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Thursday, March 24, 2016 - 09:39

We are very pleased to publish this fascinating article on the Forester's Cottage at Deepwalls (located about 25km north of Knysna in the Knysna Main Forest). Thank you to Philip Caveney and James Paterson of the Knysna Historical Society for sending it through.

Until the late 1880’s the Cape Colonial forest officers and their families lived in crude and unhealthy wooden cottages in the forests.

Forester Dr. John FV Phillips, Assistant Officer, Silvicultural Research, at the Deepwalls Forest Station during the period 1922 to 1927, tells that the project to replace these mostly dilapidated wooden cottage homes was initiated by the Conservator David E Hutchins of the Midland Conservancy, who was based at the Concordia Forest Station near Knysna. This was most likely in 1888.

By 1890 the Conservator of Forests, Midlands Conservancy, could report that the first of these new stone cottages had been completed. These were located in the forests at Buffels Nek (in the forests on the Uniondale Road from Knysna), Woodville (north of Wilderness) and Fisanthoek (near Plettenberg Bay).

By 1891 more of the forest cottages in the Midlands Conservancy had been completed, whilst some were still under construction.

The stone for the Deepwalls cottage had been sourced, but construction work had not started.

Most of the new forestry cottages were built of stone, pointed in cement. The accommodation typically consisted of 3 or 4 rooms with a kitchen for the Forester and his family, a working office and an extra room as inspection quarters. As a result of this forethought, forest inspectors no longer had to transport tents and camping equipment into the forest, which resulted in considerable savings to the Forest Department.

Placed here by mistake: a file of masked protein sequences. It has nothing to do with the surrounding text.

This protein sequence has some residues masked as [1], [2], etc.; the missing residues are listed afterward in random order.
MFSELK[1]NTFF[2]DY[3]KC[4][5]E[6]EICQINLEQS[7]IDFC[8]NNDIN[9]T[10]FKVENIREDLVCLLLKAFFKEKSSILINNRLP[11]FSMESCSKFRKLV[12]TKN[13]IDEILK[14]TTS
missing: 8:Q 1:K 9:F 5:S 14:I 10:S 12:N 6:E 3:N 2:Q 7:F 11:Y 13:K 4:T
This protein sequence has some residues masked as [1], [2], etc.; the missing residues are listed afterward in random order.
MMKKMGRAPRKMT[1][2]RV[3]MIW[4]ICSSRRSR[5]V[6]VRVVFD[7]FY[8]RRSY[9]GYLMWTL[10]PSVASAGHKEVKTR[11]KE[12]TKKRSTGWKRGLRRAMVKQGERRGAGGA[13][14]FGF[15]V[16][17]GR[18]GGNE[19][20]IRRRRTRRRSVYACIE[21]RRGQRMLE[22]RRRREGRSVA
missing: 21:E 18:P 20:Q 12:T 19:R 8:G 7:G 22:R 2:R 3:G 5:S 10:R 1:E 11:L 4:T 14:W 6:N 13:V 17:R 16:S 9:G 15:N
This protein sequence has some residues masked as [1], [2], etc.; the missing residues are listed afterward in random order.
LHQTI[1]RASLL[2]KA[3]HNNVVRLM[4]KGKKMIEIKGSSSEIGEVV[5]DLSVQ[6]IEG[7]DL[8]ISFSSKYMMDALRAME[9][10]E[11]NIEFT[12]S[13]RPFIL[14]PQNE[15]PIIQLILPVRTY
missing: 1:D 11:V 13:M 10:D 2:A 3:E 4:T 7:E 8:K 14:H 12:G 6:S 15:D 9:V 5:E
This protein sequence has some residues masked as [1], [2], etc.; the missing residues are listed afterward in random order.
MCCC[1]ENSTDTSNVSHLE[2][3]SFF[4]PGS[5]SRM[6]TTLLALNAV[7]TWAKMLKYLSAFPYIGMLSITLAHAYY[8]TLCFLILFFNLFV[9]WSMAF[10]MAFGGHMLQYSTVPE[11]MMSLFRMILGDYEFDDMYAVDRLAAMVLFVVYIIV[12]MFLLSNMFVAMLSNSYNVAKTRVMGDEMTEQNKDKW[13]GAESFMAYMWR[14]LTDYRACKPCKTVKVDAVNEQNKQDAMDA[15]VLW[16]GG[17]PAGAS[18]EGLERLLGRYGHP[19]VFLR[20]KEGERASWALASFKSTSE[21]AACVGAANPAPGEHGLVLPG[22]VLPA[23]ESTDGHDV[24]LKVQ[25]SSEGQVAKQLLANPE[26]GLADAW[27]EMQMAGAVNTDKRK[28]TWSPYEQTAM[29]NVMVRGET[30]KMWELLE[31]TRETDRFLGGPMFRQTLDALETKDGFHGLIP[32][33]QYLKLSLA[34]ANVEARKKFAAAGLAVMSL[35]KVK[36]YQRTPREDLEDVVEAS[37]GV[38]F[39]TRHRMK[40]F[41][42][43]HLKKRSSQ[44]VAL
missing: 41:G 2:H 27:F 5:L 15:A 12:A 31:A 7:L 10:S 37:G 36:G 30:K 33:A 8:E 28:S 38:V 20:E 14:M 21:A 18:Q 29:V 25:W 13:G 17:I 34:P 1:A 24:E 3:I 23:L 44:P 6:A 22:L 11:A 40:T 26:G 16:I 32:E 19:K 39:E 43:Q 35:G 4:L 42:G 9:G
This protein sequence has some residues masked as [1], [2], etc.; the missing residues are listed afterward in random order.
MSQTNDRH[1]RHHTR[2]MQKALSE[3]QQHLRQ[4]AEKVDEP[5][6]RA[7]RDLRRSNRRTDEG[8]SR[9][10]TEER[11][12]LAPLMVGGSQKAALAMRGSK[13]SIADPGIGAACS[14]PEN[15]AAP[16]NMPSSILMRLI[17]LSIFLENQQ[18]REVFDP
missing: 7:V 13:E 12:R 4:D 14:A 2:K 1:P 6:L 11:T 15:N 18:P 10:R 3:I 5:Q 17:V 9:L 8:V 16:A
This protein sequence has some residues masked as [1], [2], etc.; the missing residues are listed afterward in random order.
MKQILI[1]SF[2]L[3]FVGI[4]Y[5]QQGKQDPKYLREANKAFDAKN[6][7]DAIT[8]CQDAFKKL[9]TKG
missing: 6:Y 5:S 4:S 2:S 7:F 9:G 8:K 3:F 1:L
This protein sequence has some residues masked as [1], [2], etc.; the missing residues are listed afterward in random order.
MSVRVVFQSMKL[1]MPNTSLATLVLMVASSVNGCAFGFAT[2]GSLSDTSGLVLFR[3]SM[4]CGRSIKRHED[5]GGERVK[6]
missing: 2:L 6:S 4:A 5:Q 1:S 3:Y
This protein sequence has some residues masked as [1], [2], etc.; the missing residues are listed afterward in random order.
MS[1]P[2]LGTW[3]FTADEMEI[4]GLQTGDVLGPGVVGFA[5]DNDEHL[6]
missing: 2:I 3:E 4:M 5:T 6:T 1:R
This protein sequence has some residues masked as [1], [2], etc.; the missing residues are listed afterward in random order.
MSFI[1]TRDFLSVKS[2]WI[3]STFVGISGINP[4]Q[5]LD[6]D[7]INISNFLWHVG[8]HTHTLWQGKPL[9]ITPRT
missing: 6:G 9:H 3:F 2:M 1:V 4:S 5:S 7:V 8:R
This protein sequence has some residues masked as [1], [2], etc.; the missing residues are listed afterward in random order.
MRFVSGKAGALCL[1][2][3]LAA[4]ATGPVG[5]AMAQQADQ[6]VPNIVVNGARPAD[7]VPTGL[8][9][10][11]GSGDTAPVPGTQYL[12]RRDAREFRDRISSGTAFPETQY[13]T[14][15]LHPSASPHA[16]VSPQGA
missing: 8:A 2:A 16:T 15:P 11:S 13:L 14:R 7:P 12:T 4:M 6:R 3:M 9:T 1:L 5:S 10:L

The Knysna Historical Society visits the Cottage in 2011


A stand-alone stable for the forester’s horses, constructed of wood supported by a stone foundation, was usually added.

The selected elevated site chosen for the Deepwalls cottage was on top of (Rabbets) Eiland Kop, which, due to it’s location, necessitated the construction of an expensive 1500 metre road linking the forest cottage to the Main (Uniondale) Road at Deepwalls. (Today’s R339)

A section of the foundation for the cottage at Deepwalls was completed during 1892 and the foundation for the stable was completed. Further delays in construction of the cottage had been experienced due to the distance of the cottage from water, necessitating the construction of an underground water storage tank. Unfortunately, blasting was required to excavate the hole for the water tank due to the rocky nature of the site, and construction of the building was only started after blasting was completed, because of the fear of damage to the walls if built beforehand.

The 1893 Conservator of Forests, Midland Conservancy, report states that whilst it had been expected that the Deepwalls stone cottage would have been complete during this year, further difficulties had been experienced in finding competent stone masons, but that the cottage would be completed by March/ April of the following year

The Deepwalls cottage was of a slightly different plan and larger than the first six stone cottages built since 1889. The stone sourced at Deepwalls, although good for ordinary walling, was found hard to check (shape), and that Portland cement concrete rebates, sills and lintels were used instead of this stone. Concrete blocks were also used for the quoins.

The Deepwalls cottage was completed during 1894 and occupied by forester Frederick Charles Rabbets.

The Rabbets’ family were later to become well known in the village of Knysna.


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